A. To be effective, education must be individualized and understandable, focusing not only on the physical reproductive aspects, but also positioning sexuality within the context of all interpersonal relationships. An ideal curriculum will ensure that the individual's understanding of relationships, sexual intercourse and parenting is factual, realistic and socially acceptable.

Q. How can healthy sexuality be encouraged for individuals with Down syndrome?

A. Creating an environment conducive to healthy sexual expression must be considered in designing educational, vocational, recreational and residential programs. Positive sexual awareness can only develop through self-esteem, understanding of social relationships and personal interaction/communication skills. All these factors influence how intimacy needs are met.

Q. Do women with Down syndrome have any special needs or concerns in regard to birth control?

A. Approximately 50 percent of women with Down syndrome are fertile and may use any method of contraception without added medical risk. The method chosen will depend on personal preference, ability to use the contraceptive effectively and possible side effects. Surgical sterilization may also be performed without added risk for women with Down syndrome who are in stable medical condition; however, availability of this procedure to women who are developmentally disabled may be controlled by state law. The individual with Down syndrome should be involved as much as possible in decision-making should this option be considered.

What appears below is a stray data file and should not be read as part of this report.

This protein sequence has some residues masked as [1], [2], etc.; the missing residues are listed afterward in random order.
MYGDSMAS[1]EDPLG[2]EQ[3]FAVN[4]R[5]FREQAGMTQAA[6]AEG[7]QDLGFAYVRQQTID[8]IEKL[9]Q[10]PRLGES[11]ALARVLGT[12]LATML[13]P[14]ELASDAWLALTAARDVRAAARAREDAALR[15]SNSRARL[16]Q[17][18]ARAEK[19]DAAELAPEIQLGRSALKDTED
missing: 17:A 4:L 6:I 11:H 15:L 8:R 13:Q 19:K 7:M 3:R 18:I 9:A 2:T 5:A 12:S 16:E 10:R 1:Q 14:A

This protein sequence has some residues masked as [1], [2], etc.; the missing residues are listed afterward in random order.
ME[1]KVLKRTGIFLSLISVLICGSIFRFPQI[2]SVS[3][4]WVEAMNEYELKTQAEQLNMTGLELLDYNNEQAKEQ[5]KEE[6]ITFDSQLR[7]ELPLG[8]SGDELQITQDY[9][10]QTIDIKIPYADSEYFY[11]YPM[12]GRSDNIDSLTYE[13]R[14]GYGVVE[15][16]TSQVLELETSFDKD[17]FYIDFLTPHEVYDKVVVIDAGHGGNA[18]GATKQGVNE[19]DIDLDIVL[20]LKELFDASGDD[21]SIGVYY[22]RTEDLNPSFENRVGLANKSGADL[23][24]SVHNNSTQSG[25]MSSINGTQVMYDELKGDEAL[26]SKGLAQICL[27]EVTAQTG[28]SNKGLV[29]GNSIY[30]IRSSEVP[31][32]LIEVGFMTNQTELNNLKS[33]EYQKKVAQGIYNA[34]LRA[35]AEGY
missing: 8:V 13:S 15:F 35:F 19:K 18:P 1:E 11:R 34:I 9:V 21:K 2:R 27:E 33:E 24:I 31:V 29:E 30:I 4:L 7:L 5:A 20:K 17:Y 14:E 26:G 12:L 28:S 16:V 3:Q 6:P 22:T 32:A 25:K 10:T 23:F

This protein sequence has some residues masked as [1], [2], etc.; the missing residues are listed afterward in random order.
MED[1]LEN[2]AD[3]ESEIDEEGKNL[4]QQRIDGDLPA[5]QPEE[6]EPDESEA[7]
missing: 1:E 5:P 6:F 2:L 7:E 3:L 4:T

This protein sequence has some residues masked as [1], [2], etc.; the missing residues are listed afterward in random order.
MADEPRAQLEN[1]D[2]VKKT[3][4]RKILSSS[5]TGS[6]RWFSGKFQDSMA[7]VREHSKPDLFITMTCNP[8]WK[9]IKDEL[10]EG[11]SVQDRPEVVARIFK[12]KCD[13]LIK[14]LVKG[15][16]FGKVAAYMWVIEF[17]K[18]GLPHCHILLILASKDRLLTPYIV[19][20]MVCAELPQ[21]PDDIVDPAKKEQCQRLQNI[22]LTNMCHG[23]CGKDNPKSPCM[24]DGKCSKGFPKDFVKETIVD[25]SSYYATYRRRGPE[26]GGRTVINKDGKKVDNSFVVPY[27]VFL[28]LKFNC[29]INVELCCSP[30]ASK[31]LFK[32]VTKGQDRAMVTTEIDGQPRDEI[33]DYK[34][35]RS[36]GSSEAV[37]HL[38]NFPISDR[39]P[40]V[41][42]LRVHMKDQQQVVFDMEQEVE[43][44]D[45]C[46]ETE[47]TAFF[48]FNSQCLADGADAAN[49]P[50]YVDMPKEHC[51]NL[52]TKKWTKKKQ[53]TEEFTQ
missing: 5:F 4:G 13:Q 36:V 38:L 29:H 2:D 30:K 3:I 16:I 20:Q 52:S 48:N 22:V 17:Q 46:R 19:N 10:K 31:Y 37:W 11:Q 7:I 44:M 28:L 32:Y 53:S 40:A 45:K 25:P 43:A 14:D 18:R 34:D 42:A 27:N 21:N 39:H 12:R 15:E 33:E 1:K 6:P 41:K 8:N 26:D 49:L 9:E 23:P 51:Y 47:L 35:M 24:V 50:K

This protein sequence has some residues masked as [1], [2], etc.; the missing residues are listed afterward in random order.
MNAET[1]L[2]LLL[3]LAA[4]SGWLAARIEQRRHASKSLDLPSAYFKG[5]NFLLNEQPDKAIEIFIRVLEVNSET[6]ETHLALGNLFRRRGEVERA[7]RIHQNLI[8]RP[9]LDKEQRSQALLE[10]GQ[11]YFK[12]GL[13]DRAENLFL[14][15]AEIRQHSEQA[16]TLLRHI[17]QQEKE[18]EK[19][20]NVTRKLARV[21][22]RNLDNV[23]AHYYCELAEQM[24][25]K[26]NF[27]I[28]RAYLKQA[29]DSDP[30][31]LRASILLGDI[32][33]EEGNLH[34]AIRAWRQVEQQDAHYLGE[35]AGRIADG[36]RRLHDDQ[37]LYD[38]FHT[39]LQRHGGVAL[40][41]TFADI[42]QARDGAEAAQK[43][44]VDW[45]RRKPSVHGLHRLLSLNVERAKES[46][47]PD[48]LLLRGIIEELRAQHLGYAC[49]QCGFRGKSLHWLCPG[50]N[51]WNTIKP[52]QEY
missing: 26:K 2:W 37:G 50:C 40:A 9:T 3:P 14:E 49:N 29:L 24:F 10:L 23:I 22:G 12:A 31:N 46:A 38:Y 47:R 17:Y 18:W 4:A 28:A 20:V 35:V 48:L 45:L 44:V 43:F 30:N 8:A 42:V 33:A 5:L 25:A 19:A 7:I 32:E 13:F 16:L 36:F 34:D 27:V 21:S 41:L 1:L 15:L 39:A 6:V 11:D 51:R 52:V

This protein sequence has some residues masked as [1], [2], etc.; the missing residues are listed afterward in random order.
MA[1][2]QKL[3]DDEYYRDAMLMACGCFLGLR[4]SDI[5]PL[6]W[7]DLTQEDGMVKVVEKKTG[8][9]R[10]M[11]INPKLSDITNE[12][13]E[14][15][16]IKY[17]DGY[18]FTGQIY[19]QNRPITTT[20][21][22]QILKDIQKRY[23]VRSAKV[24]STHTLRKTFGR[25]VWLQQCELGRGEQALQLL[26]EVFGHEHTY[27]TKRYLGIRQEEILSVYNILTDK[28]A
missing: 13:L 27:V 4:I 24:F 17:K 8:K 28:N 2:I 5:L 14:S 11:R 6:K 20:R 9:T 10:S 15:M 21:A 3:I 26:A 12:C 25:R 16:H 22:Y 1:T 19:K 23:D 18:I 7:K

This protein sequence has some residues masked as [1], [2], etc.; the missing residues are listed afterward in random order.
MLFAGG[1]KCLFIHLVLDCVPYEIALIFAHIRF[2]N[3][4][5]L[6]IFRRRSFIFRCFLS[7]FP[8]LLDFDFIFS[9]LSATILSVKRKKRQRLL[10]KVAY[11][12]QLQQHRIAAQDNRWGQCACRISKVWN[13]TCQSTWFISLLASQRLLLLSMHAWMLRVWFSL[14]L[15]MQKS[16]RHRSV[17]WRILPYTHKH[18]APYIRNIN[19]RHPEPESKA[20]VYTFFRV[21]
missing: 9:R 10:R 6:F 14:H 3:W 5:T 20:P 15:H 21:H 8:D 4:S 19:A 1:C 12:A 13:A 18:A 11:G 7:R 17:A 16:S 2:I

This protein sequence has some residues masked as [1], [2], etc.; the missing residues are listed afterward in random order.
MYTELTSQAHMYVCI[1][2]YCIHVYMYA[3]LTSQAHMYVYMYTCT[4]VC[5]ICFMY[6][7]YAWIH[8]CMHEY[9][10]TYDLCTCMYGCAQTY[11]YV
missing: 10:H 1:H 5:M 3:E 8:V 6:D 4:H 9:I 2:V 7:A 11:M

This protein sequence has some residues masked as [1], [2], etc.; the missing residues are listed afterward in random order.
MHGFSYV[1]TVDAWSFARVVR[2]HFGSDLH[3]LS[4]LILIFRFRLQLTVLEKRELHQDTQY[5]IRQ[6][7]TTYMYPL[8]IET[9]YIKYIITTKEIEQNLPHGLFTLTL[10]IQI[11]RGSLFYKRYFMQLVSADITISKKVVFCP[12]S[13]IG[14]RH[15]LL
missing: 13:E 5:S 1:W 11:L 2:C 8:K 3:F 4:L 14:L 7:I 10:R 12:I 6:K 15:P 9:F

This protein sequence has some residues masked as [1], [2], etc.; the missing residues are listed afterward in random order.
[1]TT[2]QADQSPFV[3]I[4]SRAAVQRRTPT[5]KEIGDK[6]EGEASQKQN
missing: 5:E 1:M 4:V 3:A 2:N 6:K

Q. Are there any special needs for individuals with Down syndrome in regard to disease prevention?

A. Men and women with Down syndrome have the same susceptibility to sexually transmitted diseases as the rest of the population. Use of condoms during sexual intercourse is the best known form of protection against AIDS, herpes and other sexually transmitted diseases. Sexual education should include information on sexually transmitted diseases and how to prevent them.

Q. How can a person with Down syndrome be protected against sexual abuse?

A. It is highly recommended that age-appropriate education in protective behaviors begin in childhood and be reinforced throughout the life of the person with Down syndrome. Individuals with Down syndrome must be taught the boundaries of normal physical interactions in the social sphere, as well as the self-assertion skills to enlist help if necessary.

Q. Do girls with Down syndrome have normal menstrual periods?

A. Menstruation for girls with Down syndrome is no different than for their peers in the general population. On the average, they begin menstruating at age 12 1/2, but may begin as early as age 10 or as late as age 14. Most girls with Down syndrome have regular cycles with the same minor irregularities typical of their peer group.